U.S. Bank, a major payments processor and lender to the trucking industry, has rolled out a new tool that will compete head-on with factoring.
It involves technology, but more significantly it involves the ability of a carrier to choose which specific invoices get paid early and which ones don’t.
John Hardin, general manager of transportation in the Corporate Payment Systems of US Bank, used the term “accelerate” to describe what a carrier would be able to do with the Cash Manager dashboard. Accelerating payments is nothing new; choosing which specific invoices to do it with is the significant change in the combined program that teams the Cash Manager dashboard with the capabilities it is calling Quick Pay.
“What we’ve allowed them to do and what we haven’t been able to do previously is selectively choose an invoice and accelerate it for payment,” Hardin said in an interview with FreightWaves. “You’ll be able to look at a specific invoice for a specific shipper and decide, hey, that’s worth accelerating it.”
Hardin said carriers getting paid by their shippers through US Bank previously had the ability to have all payments from a shipper accelerated — or none of them.
Prior to that, a carrier could be in what Hardin referred to as “full collaboration mode” in which it could “accelerate all the payments across all the shippers.” There also was an option in which a carrier could accelerate payments from some shippers but not all. Those choices remain.
“And some carriers would say, ‘I will never pay to get paid,’” he added. “And those are the carriers that simply get paid the term.”
Hardin agreed that the new system could be described as “cafeteria-style,” allowing carriers to choose some payments to get accelerated while passing on others.
Hardin resisted a description of the Cash Manager/Quick Pay system as a form of factoring. “We’re not saying we’re in the factoring business,” he said.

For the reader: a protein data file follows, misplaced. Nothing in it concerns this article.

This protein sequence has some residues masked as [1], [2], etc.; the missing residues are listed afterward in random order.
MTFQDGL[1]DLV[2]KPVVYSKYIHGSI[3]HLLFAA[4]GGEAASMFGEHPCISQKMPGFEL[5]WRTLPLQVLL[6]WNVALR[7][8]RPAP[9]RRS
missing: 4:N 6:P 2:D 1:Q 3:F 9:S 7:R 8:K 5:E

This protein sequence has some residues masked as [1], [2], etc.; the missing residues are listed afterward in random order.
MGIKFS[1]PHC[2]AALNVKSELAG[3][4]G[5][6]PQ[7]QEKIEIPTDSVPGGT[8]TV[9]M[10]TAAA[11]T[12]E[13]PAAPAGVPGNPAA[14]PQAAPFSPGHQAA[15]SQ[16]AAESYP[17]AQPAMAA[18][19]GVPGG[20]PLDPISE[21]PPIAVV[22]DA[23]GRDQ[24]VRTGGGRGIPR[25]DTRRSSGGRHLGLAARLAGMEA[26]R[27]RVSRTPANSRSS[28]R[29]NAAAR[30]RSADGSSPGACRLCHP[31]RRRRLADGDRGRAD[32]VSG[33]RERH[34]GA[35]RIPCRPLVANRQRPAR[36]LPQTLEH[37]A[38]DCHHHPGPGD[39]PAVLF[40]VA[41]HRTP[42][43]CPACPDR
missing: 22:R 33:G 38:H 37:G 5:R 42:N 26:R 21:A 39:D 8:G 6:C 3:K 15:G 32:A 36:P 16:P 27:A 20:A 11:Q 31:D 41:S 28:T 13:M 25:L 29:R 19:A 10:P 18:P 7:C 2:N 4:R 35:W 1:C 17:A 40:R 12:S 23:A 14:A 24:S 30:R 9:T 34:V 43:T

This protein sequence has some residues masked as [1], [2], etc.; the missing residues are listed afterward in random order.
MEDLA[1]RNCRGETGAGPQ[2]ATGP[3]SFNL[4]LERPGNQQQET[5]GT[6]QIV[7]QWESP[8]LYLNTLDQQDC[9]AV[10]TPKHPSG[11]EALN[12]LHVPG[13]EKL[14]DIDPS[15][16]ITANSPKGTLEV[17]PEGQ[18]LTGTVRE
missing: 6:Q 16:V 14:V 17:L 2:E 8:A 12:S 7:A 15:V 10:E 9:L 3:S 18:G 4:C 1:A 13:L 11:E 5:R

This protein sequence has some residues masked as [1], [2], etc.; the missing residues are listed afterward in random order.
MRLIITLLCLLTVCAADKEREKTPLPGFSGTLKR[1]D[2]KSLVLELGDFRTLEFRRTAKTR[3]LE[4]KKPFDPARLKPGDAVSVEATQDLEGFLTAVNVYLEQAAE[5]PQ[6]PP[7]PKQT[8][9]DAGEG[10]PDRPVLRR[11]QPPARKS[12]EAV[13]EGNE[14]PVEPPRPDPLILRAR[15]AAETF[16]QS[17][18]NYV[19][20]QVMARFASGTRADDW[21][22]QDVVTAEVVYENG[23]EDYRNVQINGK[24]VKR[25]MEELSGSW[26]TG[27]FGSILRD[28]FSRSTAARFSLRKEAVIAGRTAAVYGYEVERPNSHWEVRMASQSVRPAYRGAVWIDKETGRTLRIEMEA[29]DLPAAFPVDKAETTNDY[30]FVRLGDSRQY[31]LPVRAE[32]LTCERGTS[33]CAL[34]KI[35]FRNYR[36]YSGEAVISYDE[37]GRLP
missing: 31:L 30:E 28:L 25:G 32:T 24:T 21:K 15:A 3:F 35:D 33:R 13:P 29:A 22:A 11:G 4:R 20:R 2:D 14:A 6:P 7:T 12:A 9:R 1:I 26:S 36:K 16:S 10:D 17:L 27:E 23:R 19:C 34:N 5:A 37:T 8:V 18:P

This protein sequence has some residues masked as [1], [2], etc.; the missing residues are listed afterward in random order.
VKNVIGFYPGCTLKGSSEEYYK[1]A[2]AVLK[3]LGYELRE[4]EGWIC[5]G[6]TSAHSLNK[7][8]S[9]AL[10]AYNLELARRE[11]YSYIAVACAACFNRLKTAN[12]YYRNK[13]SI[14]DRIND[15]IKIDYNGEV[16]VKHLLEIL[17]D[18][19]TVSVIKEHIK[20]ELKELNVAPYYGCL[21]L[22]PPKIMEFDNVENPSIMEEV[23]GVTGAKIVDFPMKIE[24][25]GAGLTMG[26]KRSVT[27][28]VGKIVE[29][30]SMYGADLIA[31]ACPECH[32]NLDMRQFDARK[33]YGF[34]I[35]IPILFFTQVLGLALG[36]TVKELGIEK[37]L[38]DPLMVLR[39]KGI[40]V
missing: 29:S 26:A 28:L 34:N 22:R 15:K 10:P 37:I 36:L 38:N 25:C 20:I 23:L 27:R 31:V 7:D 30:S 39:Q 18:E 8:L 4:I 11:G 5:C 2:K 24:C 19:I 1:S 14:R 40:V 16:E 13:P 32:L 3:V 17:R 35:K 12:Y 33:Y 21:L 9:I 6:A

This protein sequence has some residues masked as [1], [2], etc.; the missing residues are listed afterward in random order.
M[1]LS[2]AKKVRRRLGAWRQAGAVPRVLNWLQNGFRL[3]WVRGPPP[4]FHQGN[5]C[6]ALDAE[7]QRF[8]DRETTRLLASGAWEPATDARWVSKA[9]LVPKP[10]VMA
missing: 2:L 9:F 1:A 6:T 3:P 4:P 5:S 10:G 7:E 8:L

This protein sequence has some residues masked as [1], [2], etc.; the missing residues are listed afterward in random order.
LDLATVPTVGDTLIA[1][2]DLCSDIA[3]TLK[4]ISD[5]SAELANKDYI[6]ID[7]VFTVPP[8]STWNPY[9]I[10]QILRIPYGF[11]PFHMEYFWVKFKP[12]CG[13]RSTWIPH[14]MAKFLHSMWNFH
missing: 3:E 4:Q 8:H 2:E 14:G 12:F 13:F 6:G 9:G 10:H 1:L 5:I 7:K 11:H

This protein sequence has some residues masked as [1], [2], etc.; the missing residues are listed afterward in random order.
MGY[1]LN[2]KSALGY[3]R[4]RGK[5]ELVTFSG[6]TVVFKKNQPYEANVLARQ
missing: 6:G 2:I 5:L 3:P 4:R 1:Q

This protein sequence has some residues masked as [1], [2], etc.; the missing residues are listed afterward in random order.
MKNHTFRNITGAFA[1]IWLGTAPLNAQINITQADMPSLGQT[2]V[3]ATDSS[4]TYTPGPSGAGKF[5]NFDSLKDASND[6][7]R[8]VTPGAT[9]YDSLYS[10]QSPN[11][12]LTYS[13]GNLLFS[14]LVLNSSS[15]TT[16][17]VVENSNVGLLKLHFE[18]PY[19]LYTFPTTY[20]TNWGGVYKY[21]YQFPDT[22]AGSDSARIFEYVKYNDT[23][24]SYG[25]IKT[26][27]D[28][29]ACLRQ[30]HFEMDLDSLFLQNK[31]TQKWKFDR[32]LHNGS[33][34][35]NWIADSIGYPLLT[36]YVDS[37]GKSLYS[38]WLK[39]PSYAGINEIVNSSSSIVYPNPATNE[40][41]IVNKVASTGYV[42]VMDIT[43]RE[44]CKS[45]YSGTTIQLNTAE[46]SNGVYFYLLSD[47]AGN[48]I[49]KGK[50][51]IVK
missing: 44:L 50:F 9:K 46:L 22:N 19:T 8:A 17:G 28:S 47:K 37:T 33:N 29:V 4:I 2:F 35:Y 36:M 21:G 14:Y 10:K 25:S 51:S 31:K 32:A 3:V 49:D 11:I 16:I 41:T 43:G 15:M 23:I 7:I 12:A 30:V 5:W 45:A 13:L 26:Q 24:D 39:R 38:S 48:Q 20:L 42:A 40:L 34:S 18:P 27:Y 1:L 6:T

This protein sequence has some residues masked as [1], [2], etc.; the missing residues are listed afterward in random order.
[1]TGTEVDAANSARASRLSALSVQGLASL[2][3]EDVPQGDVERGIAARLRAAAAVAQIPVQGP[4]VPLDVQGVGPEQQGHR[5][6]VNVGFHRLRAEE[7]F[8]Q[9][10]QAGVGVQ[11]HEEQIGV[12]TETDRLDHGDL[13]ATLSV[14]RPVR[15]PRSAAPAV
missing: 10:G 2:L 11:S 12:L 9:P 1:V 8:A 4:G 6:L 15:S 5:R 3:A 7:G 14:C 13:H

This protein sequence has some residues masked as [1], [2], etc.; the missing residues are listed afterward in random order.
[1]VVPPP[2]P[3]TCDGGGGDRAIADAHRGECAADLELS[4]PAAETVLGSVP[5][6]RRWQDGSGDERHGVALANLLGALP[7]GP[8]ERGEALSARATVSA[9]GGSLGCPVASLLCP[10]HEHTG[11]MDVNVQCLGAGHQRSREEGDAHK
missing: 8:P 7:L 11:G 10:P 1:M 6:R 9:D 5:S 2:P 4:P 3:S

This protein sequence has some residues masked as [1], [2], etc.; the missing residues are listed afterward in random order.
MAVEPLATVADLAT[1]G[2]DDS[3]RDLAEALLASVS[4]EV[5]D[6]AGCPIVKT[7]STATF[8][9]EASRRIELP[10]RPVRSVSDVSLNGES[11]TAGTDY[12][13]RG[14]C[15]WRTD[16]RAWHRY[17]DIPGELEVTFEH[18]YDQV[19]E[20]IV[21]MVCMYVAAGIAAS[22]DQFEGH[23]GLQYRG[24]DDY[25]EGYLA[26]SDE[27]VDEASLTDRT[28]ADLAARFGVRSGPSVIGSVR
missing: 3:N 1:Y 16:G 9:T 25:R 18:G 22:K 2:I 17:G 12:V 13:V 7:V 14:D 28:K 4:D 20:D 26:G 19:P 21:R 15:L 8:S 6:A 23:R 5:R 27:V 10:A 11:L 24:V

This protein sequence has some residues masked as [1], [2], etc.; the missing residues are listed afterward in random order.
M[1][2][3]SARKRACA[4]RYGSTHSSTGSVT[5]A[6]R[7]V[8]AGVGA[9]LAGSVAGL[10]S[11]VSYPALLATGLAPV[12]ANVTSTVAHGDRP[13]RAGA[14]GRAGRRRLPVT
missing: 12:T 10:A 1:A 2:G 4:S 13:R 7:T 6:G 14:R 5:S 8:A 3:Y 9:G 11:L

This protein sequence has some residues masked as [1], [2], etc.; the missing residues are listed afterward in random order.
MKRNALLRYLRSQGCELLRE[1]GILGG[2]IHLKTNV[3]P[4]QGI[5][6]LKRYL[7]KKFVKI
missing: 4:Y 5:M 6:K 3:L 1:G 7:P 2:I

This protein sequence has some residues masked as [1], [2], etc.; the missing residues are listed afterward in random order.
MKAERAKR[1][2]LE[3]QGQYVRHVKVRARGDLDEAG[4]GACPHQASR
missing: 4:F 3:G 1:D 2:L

Competing with the factoring companies
But he did say that US Bank’s system will compete with the “vast majority of factoring companies that are buying an entire book of receivables and charging a pretty hefty premium.” Hardin said he believes current factoring rates are in the 2.5% to 3% range.
Hardin gave an example of what might be what he called the “nominal” fee that US Bank would charge on an accelerated invoice. He cited a $1,000 invoice that a carrier might choose to accelerate by 22 days. The fee to be charged is LIBOR based, but he gave a current estimate that the invoice could be accelerated for about $17.
As far as the financial goal that is inherent in the fee, Hardin said US Bank’s goal was to “come in below the factoring price but we needed to come in a bit above our current system.”
Those carriers whose philosophy had been to never “pay to get paid” are a key target of the initiative, Hardin said. “That’s why we try to price this below what the factoring company will charge you.”
The type of considerations that a carrier might take into account when choosing whether to accelerate a certain set of payments can vary widely, Hardin said. In any given month, he said, a carrier will ask itself certain questions, including those surrounding its current financial situation. Are there invoices with shippers that are well past 60 days?
(Hardin added that in the peak of the strong freight market of 2018, carriers were getting paid between 30 and 45 days after invoicing. That has slipped to 60 days now.)
“They might see something out there that they can accelerate for a nominal fee to help them make payroll without getting hooked on a factoring solution,” Hardin said. “We have carriers that are all across the spectrum. Some remain very cash rich, some are cash strapped right now.”
US Bank last year processed about $29 billion in transportation-related payments, with the largest portion of that in trucking. Hardin declined to say what percentage of that activity was in the trucking sector. He did say U.S. Bank and Cass Information Systems are the top two payment companies serving trucking.
Hardin said the launch last month of Cash Manager/Quick Pay was the culmination of a “multimillion dollar investment” and several years’ worth of work.
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